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have you found some places easier to go out and meet people/make friends than other places?
is what I would type if I was a snide bastard.
Less palpable working class rage / boredom fights too.
I thought London would be well insular and everyone a cunt but theyre all desperately trying to make friends in a city where no-one knows each other so they're all really needy.
i feel like where i live at the moment everyone has their groups and their cliques and are happy with that
Although you end up with more folks you just meet out too, rather than being forced to be friends with the only three people in a ten mile radius with the same interests as you.
it's easier to find the good places and thus, the good people.
which has always made it a lot easier to make friends. I think I would have struggled way more in London/been confined to colleagues and dissers only if not.
Mine is a bottle of Remy Martin with an umbrella in the top
bar work would not be my forte
i more meant i think i would find it harder to meet friends if i didn't have bar work to rely on. but i mean you could volunteer somewhere? or erm...i dunno. join a football team?
Places where people tend to drive rather than take public transport, particularly to work, tend to be harder to make friends in, primarily as being British means that I rely on alcohol being involved in most social situations. I found it really hard to make friends in Canada for this reason as no one I worked with wanted to go for beers after work. Wankers...
In my experience everyone drives absolutely everywhere in Calgary, and to a lesser extent Vancouver. Victoria is not great either. Montreal seemed ok though. It's just a general car-first culture, similar to the US.
I used to go out for a lot of beers with my old workplace which was in the centre of town, now out in the sticks this has never happened.
Moving to go to university is dead easy because everyone's looking to make friends. Moving to another place for job or family reasons might be tougher.
It also makes a huge difference if you already know people in a city - whether that be from home, from university, or online.
The bigger the city the more likely you are to meet different people, yes, but it's also much easier to be anonymous if you're not careful. If you want to meet people you need to put the effort in, but at the same time, the bigger the city the more likely your friends are to invite you out and introduce you to other people, I've found.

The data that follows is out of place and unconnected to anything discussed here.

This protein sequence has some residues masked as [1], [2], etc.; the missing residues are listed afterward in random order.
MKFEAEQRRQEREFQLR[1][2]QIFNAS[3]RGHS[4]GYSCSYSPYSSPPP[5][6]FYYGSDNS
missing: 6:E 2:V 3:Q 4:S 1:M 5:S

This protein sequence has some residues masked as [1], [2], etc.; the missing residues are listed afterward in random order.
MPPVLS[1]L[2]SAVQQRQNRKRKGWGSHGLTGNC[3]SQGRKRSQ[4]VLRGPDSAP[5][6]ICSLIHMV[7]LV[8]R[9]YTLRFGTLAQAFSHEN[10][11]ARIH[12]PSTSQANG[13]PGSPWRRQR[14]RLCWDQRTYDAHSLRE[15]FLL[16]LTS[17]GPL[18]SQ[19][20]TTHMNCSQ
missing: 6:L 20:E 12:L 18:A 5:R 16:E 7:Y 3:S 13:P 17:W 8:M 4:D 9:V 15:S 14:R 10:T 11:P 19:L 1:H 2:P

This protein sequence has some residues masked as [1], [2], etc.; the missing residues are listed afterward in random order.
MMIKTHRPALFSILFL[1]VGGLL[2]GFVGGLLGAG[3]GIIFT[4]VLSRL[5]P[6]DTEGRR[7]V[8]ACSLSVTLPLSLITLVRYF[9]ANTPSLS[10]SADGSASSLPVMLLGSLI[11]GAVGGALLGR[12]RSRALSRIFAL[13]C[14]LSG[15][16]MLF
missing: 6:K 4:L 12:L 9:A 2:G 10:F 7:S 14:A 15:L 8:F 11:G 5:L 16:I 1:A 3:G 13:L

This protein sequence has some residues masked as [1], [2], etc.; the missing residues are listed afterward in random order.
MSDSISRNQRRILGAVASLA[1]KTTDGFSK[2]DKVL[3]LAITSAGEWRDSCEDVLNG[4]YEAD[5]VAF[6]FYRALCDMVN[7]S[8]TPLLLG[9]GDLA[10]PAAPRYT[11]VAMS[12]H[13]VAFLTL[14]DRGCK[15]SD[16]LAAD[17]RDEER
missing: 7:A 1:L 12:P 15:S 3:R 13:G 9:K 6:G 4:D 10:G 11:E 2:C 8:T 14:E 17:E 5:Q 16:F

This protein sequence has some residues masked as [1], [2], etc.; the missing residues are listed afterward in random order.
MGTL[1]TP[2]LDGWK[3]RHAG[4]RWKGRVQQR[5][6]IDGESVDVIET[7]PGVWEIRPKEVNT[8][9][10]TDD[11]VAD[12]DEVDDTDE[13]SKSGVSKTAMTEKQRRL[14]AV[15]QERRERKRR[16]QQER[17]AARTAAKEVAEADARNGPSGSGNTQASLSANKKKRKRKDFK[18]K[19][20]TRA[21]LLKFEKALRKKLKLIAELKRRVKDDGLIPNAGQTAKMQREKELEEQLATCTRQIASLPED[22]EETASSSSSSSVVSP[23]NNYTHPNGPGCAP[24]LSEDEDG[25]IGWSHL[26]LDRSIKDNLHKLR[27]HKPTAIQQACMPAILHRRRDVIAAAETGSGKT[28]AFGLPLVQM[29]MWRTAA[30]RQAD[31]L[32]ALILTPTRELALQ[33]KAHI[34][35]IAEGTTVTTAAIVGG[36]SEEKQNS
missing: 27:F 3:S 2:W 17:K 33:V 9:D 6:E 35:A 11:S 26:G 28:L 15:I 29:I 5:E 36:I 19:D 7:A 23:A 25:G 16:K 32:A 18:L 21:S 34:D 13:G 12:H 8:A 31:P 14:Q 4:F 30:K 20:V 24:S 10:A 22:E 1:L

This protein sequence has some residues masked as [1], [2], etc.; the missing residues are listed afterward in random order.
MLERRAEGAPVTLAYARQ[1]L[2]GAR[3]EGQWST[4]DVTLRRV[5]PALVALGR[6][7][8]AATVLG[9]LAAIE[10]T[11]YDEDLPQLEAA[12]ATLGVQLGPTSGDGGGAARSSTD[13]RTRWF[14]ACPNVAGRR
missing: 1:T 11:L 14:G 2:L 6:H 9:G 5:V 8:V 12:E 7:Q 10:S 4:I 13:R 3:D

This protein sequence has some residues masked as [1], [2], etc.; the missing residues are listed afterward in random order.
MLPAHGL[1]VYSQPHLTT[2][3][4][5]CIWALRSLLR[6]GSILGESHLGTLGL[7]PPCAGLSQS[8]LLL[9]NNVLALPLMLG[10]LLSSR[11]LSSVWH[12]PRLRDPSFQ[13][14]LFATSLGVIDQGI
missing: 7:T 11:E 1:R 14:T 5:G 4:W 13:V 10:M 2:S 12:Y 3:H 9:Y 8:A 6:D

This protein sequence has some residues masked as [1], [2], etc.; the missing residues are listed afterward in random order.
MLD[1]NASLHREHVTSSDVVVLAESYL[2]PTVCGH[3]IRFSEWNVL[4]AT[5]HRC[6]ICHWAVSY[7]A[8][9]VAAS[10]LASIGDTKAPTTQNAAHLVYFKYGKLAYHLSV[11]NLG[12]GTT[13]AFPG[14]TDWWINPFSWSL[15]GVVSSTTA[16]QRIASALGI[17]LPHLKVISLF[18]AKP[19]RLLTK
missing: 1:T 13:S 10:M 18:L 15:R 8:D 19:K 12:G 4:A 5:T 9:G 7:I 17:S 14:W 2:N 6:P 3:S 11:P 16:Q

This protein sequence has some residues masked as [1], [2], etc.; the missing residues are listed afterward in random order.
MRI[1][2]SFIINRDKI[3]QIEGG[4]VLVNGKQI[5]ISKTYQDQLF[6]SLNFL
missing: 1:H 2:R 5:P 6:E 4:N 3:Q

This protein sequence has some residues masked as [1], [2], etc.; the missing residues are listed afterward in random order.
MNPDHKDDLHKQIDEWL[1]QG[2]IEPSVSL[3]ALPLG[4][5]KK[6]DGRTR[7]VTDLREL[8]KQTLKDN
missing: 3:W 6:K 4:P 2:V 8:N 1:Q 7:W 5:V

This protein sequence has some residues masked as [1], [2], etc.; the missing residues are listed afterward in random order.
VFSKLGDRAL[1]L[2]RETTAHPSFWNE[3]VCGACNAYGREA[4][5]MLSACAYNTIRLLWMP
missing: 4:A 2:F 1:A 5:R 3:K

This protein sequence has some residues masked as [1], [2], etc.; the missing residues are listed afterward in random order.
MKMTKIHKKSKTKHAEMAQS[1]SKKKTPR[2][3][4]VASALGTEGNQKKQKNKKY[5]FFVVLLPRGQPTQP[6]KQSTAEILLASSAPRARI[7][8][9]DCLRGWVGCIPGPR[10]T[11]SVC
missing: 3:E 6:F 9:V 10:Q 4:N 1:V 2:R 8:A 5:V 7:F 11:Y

what marckee said.
if you go out to a party or a bar or gig or wherever ...or even at work... and you meet people that you have a rapport with don't wait for them to invite you to other places just because you feel yourself the newcomer - be active in getting their phone number (more than their facebook etc.) and call them when you're doing something fun/interesting and invite them along
you might feel that other people already have their social circles and it's an imposition in some way but it's a big mistake to do that just out of fear of rejection or a dip in self-esteem or whatever - it's good for both you and them to form friendships or at least give them the option to give it a try
I hope that makes sense without sounding patronising
good advice and probably v. relevant to me, thanks
anything really, with the former two i find it kind of weird and difficult though where i live at the moment
is good for meeting people I have found in the past. Sculpture or life drawing, something like that.
When you're new to a place people are always really inviting and stuff. Always pretend I'm new to a city when meeting girls in pubs or whatever cos they're really keen then for whatever reason. Like you're vulnerable. Only lived in London/Leeds for 3 months apiece but still know more people from there than 2 years in Derby. I am really boring now though.
Most people in London are marckee-level awful and spend their time going to restaurant soft launches and secret cinema and all that. Obvs they're all just avoiding me, but compared to non-London it can be harder getting people out for a pint unless you plan it in advance. Feel like I went to the pub most nights in Sheffield, usually as a very last minute 'fancy a pint?' thing, whereas in London it's a bit more planned. Then again, that might be a 'stage of life' thing.
Not necessarily a good or bad thing, just a thing.
I have to assemble an ottoman footstool.